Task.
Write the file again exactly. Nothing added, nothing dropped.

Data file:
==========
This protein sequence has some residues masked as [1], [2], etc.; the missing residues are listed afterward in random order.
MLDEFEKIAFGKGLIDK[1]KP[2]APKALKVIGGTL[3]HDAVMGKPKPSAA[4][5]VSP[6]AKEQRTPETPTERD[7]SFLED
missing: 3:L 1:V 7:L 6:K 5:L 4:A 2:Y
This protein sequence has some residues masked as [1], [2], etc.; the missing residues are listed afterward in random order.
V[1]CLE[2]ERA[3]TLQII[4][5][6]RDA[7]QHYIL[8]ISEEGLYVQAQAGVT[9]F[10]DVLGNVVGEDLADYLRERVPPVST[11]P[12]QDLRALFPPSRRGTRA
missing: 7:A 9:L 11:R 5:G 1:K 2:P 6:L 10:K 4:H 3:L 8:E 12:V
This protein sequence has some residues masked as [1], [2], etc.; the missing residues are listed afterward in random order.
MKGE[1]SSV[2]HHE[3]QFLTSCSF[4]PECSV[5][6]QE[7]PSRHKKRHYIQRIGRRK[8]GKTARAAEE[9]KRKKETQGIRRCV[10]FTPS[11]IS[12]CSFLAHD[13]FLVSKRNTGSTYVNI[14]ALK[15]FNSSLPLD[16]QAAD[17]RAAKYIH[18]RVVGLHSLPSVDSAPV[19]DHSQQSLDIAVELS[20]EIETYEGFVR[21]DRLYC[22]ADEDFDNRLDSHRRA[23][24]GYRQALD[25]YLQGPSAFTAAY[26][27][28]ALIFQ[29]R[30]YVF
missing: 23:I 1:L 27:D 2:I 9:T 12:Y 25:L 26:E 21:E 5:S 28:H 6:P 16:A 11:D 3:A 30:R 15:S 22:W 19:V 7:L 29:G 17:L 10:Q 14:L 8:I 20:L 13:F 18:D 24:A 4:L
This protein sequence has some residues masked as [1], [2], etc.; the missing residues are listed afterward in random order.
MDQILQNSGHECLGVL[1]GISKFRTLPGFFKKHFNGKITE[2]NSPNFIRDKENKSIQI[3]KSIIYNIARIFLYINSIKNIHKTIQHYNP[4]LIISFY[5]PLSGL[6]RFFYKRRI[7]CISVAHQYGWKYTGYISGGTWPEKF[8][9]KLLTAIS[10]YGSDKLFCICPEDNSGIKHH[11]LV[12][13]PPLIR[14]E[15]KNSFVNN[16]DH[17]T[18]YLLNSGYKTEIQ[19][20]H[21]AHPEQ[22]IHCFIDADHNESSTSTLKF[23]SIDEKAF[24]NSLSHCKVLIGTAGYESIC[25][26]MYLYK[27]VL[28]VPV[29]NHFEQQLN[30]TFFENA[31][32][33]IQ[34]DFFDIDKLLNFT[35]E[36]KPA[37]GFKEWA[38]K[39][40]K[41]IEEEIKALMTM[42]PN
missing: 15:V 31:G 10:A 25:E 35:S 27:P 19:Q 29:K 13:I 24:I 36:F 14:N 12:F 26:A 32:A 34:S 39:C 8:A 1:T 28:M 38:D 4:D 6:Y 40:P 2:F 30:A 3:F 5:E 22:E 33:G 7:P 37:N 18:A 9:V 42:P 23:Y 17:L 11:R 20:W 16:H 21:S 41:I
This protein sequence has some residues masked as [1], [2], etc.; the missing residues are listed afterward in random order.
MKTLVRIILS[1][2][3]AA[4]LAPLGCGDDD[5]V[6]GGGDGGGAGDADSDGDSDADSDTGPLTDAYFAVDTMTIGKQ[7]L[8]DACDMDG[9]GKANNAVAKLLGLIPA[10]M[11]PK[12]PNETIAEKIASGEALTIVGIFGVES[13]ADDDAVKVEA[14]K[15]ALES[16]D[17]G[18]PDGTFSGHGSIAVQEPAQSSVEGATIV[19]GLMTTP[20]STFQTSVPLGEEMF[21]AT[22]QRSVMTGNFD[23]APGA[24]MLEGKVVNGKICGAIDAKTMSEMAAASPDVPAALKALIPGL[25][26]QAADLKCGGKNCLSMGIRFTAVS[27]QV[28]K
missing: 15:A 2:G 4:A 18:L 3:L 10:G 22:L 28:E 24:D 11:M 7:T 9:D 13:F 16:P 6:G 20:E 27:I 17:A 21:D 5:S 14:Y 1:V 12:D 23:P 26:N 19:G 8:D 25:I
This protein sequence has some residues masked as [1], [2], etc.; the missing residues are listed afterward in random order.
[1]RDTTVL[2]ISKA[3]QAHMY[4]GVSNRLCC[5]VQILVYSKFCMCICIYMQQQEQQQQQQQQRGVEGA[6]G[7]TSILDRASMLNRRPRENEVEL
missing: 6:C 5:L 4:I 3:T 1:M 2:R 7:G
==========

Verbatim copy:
This protein sequence has some residues masked as [1], [2], etc.; the missing residues are listed afterward in random order.
MLDEFEKIAFGKGLIDK[1]KP[2]APKALKVIGGTL[3]HDAVMGKPKPSAA[4][5]VSP[6]AKEQRTPETPTERD[7]SFLED
missing: 3:L 1:V 7:L 6:K 5:L 4:A 2:Y
This protein sequence has some residues masked as [1], [2], etc.; the missing residues are listed afterward in random order.
V[1]CLE[2]ERA[3]TLQII[4][5][6]RDA[7]QHYIL[8]ISEEGLYVQAQAGVT[9]F[10]DVLGNVVGEDLADYLRERVPPVST[11]P[12]QDLRALFPPSRRGTRA
missing: 7:A 9:L 11:R 5:G 1:K 2:P 6:L 10:K 4:H 3:L 8:E 12:V
This protein sequence has some residues masked as [1], [2], etc.; the missing residues are listed afterward in random order.
MKGE[1]SSV[2]HHE[3]QFLTSCSF[4]PECSV[5][6]QE[7]PSRHKKRHYIQRIGRRK[8]GKTARAAEE[9]KRKKETQGIRRCV[10]FTPS[11]IS[12]CSFLAHD[13]FLVSKRNTGSTYVNI[14]ALK[15]FNSSLPLD[16]QAAD[17]RAAKYIH[18]RVVGLHSLPSVDSAPV[19]DHSQQSLDIAVELS[20]EIETYEGFVR[21]DRLYC[22]ADEDFDNRLDSHRRA[23][24]GYRQALD[25]YLQGPSAFTAAY[26][27][28]ALIFQ[29]R[30]YVF
missing: 23:I 1:L 27:D 2:I 9:T 12:Y 25:L 26:E 21:E 5:S 28:H 6:P 16:A 11:D 3:A 30:R 15:S 22:W 19:V 7:L 29:G 17:L 10:Q 14:L 8:I 20:L 13:F 18:D 24:A 4:L
This protein sequence has some residues masked as [1], [2], etc.; the missing residues are listed afterward in random order.
MDQILQNSGHECLGVL[1]GISKFRTLPGFFKKHFNGKITE[2]NSPNFIRDKENKSIQI[3]KSIIYNIARIFLYINSIKNIHKTIQHYNP[4]LIISFY[5]PLSGL[6]RFFYKRRI[7]CISVAHQYGWKYTGYISGGTWPEKF[8][9]KLLTAIS[10]YGSDKLFCICPEDNSGIKHH[11]LV[12][13]PPLIR[14]E[15]KNSFVNN[16]DH[17]T[18]YLLNSGYKTEIQ[19][20]H[21]AHPEQ[22]IHCFIDADHNESSTSTLKF[23]SIDEKAF[24]NSLSHCKVLIGTAGYESIC[25][26]MYLYK[27]VL[28]VPV[29]NHFEQQLN[30]TFFENA[31][32][33]IQ[34]DFFDIDKLLNFT[35]E[36]KPA[37]GFKEWA[38]K[39][40]K[41]IEEEIKALMTM[42]PN
missing: 15:V 31:G 10:A 25:E 35:S 27:P 19:Q 29:K 13:I 24:I 36:F 14:N 12:F 26:A 32:A 34:S 39:C 8:A 1:T 28:M 38:D 4:D 6:Y 40:P 2:F 30:A 3:F 5:E 22:E 33:G 7:P 37:N 18:A 9:V 42:P 23:Y 17:L 11:R 20:W 16:H 21:S 41:I
This protein sequence has some residues masked as [1], [2], etc.; the missing residues are listed afterward in random order.
MKTLVRIILS[1][2][3]AA[4]LAPLGCGDDD[5]V[6]GGGDGGGAGDADSDGDSDADSDTGPLTDAYFAVDTMTIGKQ[7]L[8]DACDMDG[9]GKANNAVAKLLGLIPA[10]M[11]PK[12]PNETIAEKIASGEALTIVGIFGVES[13]ADDDAVKVEA[14]K[15]ALES[16]D[17]G[18]PDGTFSGHGSIAVQEPAQSSVEGATIV[19]GLMTTP[20]STFQTSVPLGEEMF[21]AT[22]QRSVMTGNFD[23]APGA[24]MLEGKVVNGKICGAIDAKTMSEMAAASPDVPAALKALIPGL[25][26]QAADLKCGGKNCLSMGIRFTAVS[27]QV[28]K
missing: 15:A 2:G 4:A 18:L 3:L 10:G 22:L 28:E 24:D 11:M 7:T 9:D 13:F 16:P 6:G 20:E 27:I 17:A 21:D 5:S 14:Y 1:V 12:D 23:P 26:N 19:G 8:D 25:I
This protein sequence has some residues masked as [1], [2], etc.; the missing residues are listed afterward in random order.
[1]RDTTVL[2]ISKA[3]QAHMY[4]GVSNRLCC[5]VQILVYSKFCMCICIYMQQQEQQQQQQQQRGVEGA[6]G[7]TSILDRASMLNRRPRENEVEL
missing: 6:C 5:L 4:I 3:T 1:M 2:R 7:G